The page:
In Memory

  This page is dedicated to the Fallen Ohio Officers of the Columbus Division of Police and their dedication to protect and serve.  May we never forget……..                                                  

It is not how these officers died that made them heroes it is how they lived.  

 Vivian Eney, Survivor

Click Here To See Columbus Division of Police Fallen Officers’ Stories

In July We Remember The Following CPD Fallen Heroes:

(Complements of Officer Down Memorial Page CPD Webpage)

Officer Daniel Alfred Redding:  EOW – Tuesday, July 27th, 1965

Officer Daniel Redding succumbed to an infection which set in after injuring his leg while chasing a burglary suspect four years earlier. During the pursuit he cut his leg on a fence and had to seek medical treatment. Officer Redding required 27 surgeries to his leg before succumbing to the infections.

Officer Redding had been with the agency for 10 years.

 

 

Officers Roger Lee Brown & Michael Smith – Wednesday, August 11th, 1976:

Officer Brown and Officer Michael Smith were killed while responding to the aid of other officers who were involved in a vehicular chase on the City’s far east side, the fleeing vehicle intentionally crashed head-on into the officer’s cruiser at the intersection of Livingston Avenue and Hamilton Road.  Both officers were killed instantly.  The suspect also died in the collision.

Officer Brown had been with the agency for nine years and was survived by his wife and three children.  Officer Smith had been with the agency for four years. 

 

 

Patrolman Thomas E. Webb – Friday, August 17th, 1956

Officer Thomas Webb, son of retired Sergeant George Webb, was killed by a bullet during a routine investigation of a domestic quarrel at 683 East Capital Street the morning of August 17, 1956.  With Webb was his partner, Officer Melvin Grimm.  Within minutes after the officers’ arrival, Bennie Franklin, 25, estranged husband of the woman at the address, had turned the place into bloody shambles. Officer Webb was fatally wounded with one shot in the head.  Grimm was shot in the back, the bullet traveling up through the shoulder, neck and jaw.  After lengthy hospitalization, Officer Grimm recovered.  Franklin, trapped in an upstairs bedroom, turned the gun upon himself and committed suicide.

Patrolman Webb had been with the agency for six and a half years.  He was survived by his wife, son, daughter, his parents, brother, and sister and is buried at Eastlawn Cemetery in Columbus, Ohio.

 

 

Patrolman John Laufhutte – Tuesday, August 22nd, 1916:

Patrolman John Laufhutte came into the department June 10, 1916.  On August 22, 1916, he stepped from a business place at Beck and High Streets and noticed two suspicious men in an auto parked at the curb.  As he walked over to investigate, he was shot down by one of the men, the bullet striking the officer in the lung.  He died 45 minutes later and no clues were ever found to identify his assailants.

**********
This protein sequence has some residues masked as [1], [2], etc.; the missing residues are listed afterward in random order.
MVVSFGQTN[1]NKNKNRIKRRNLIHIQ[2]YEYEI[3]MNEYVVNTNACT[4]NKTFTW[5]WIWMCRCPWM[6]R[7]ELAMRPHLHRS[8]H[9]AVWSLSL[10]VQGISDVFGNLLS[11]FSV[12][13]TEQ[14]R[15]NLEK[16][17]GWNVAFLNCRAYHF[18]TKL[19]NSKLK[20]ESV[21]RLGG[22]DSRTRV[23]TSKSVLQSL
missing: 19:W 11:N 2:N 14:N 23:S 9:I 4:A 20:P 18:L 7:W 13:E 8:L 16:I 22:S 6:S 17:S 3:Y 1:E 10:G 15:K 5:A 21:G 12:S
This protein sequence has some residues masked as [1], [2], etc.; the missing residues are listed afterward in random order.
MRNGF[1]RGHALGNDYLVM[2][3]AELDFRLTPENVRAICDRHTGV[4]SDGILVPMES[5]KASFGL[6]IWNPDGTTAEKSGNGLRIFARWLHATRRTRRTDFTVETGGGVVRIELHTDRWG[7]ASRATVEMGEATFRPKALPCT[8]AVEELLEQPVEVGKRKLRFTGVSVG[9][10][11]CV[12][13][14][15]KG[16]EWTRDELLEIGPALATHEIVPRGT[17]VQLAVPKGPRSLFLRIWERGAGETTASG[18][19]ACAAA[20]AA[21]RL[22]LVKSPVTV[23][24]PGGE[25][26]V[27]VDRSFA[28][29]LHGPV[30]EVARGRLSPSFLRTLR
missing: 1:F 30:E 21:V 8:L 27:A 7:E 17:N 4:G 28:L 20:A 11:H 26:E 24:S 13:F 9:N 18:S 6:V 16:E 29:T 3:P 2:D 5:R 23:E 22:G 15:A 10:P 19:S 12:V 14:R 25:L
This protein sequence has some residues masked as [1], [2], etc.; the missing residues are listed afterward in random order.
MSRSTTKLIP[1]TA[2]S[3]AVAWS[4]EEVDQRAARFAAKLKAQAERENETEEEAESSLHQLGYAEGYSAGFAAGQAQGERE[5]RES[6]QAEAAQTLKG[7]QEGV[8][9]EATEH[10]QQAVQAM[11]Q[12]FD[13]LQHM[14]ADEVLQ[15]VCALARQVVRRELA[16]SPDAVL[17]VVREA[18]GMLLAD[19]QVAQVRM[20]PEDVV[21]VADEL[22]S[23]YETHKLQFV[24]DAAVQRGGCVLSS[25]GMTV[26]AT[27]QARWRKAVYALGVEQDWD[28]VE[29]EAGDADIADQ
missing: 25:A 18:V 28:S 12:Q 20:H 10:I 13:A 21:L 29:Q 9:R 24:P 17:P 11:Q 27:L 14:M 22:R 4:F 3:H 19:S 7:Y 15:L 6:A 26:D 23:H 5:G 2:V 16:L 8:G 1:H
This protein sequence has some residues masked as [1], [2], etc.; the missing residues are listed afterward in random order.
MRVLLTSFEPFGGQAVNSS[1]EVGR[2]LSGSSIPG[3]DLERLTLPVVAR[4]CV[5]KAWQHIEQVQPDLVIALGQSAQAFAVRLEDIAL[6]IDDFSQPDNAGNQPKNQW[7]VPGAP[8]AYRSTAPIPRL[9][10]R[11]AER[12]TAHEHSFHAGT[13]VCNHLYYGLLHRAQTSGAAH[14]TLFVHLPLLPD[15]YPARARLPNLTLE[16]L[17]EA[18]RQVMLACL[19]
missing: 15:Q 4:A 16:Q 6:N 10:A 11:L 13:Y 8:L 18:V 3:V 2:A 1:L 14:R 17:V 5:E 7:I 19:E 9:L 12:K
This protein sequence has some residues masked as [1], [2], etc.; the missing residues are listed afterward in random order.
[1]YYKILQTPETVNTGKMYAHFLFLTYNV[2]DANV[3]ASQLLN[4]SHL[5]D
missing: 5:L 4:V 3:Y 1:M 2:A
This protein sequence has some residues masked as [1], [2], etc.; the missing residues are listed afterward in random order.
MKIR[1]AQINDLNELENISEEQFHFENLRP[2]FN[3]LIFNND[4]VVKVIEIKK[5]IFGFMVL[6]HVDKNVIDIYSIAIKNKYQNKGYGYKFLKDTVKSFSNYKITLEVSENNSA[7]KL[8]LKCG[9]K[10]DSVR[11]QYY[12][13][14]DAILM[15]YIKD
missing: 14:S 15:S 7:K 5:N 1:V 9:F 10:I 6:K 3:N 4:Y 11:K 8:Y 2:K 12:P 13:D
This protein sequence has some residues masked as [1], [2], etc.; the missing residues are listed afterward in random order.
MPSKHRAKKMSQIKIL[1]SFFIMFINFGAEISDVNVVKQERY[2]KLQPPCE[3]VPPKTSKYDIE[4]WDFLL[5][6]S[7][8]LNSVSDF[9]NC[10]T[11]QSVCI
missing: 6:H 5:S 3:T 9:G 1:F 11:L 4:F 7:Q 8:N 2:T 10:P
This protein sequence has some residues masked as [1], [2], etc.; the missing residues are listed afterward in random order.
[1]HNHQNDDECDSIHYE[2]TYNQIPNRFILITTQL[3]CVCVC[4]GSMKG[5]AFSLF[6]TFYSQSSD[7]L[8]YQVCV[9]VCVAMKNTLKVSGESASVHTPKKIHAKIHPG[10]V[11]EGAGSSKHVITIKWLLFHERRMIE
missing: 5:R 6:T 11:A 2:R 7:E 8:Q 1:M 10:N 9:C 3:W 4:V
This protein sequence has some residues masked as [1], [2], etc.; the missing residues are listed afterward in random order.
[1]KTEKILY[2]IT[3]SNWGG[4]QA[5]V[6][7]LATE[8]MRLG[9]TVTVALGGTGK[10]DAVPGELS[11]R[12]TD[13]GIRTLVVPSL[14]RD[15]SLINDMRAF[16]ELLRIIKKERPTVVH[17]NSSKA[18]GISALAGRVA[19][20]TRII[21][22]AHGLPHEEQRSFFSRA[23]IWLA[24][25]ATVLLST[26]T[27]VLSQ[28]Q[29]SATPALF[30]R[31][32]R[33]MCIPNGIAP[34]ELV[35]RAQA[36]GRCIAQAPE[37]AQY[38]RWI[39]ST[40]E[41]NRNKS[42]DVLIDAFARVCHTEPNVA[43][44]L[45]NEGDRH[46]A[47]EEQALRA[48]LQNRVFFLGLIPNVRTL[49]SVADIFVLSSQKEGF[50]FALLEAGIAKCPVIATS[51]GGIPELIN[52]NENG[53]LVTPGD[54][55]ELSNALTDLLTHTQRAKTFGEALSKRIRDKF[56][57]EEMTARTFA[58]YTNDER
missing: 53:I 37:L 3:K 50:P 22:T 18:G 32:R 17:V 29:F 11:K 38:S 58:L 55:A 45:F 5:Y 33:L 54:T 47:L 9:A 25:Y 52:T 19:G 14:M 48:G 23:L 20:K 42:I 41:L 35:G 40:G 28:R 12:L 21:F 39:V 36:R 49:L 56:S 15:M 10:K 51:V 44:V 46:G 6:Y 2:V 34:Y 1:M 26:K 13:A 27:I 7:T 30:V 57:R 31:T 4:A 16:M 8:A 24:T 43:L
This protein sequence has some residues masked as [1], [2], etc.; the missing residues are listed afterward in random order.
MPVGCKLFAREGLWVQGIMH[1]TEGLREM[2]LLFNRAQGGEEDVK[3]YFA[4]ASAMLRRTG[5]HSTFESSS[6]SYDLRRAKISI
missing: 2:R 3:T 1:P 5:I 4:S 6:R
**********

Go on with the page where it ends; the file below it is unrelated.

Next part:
Patrolman Laufhutte had only been with the agency for 18 months.

 

 

Timothy Allen Haley – Tuesday, August 26th, 2008:

Police Officer Timothy Haley died from brain hemorrhage that he suffered while taking part in department training.

Officer Haley was a member of the SWAT team and was engaged in a SWAT physical excursion training exercise when he began to suffer from pain in the head and fell unconscious.

He was taken to the hospital, where it was determined that a blood vessel in his brain had ruptured, and that he was brain dead. Officer Haley remained on life support for five days so that his organs could be donated.

Officer Haley had served with the Columbus Division of Police for 21 years. He is survived by his wife, three children, mother, brother, and sisters.

 

 

Patrolman Joseph Edwards – Monday, August 28th, 1972:

Patrolman Joseph Edwards was shot and killed when he was ambushed while responding to a call for help.

Patrolman Edwards and his partner Charles McFadden were responding to a domestic violence call. When they arrived at the given address, on Franklin Park south east of Nelson Road, they realized it was a fake call. As the the patrolmen were driving through the area, the suspect walked around the patrol car to the driver’s side and shot Patrolman Edwards with a 12 gauge shotgun, causing Patrolman Edwards to lose control of the vehicle.

The suspect was apprehended in Beaumont, Texas, January 9, 1973. He was found guilty of first degree murder and sentenced to life. On August 9, 1978, he was released from prison when evidence surfaced that showed the investigation was mishandled. The State of Ohio decided not to retry him.

Patrolman Edwards had been with the agency for two years and was survived by his wife and two children.